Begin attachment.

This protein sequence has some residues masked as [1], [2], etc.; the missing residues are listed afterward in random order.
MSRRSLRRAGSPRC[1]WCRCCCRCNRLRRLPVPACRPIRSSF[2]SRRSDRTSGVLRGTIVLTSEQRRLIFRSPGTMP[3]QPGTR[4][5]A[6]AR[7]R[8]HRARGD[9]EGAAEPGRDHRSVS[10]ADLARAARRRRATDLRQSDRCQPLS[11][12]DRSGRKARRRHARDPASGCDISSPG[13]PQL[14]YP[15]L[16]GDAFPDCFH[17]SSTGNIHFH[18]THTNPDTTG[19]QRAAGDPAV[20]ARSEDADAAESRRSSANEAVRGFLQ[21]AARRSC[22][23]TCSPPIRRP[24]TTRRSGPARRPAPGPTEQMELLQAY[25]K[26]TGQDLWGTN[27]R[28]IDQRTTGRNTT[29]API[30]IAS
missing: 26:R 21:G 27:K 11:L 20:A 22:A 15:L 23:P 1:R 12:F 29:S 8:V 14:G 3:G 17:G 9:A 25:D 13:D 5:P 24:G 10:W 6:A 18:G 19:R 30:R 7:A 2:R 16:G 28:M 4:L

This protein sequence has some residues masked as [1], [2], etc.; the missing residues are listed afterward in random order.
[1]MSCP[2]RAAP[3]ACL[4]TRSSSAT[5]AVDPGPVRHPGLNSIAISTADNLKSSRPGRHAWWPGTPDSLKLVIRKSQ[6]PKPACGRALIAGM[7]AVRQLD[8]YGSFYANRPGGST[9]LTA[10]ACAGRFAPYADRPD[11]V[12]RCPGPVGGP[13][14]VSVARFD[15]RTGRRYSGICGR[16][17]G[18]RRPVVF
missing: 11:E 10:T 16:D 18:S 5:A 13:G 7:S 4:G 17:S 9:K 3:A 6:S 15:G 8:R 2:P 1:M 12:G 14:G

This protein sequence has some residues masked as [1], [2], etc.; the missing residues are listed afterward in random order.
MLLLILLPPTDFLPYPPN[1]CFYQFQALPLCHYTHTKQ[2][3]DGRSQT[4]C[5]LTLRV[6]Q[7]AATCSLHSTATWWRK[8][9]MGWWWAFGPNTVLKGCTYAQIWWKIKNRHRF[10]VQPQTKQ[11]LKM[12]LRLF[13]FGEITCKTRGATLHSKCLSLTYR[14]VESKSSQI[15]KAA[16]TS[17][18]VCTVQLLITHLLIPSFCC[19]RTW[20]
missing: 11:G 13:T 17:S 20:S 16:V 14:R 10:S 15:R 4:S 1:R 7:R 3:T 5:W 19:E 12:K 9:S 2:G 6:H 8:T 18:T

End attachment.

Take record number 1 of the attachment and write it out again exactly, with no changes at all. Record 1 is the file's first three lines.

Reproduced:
This protein sequence has some residues masked as [1], [2], etc.; the missing residues are listed afterward in random order.
MSRRSLRRAGSPRC[1]WCRCCCRCNRLRRLPVPACRPIRSSF[2]SRRSDRTSGVLRGTIVLTSEQRRLIFRSPGTMP[3]QPGTR[4][5]A[6]AR[7]R[8]HRARGD[9]EGAAEPGRDHRSVS[10]ADLARAARRRRATDLRQSDRCQPLS[11][12]DRSGRKARRRHARDPASGCDISSPG[13]PQL[14]YP[15]L[16]GDAFPDCFH[17]SSTGNIHFH[18]THTNPDTTG[19]QRAAGDPAV[20]ARSEDADAAESRRSSANEAVRGFLQ[21]AARRSC[22][23]TCSPPIRRP[24]TTRRSGPARRPAPGPTEQMELLQAY[25]K[26]TGQDLWGTN[27]R[28]IDQRTTGRNTT[29]API[30]IAS
missing: 26:R 21:G 27:K 11:L 20:A 22:A 15:L 23:P 1:R 12:F 29:S 8:V 14:G 3:G 17:G 9:A 25:D 13:D 5:P 24:G 10:W 6:A 18:G 19:R 30:R 7:A 2:R 16:G 28:M 4:L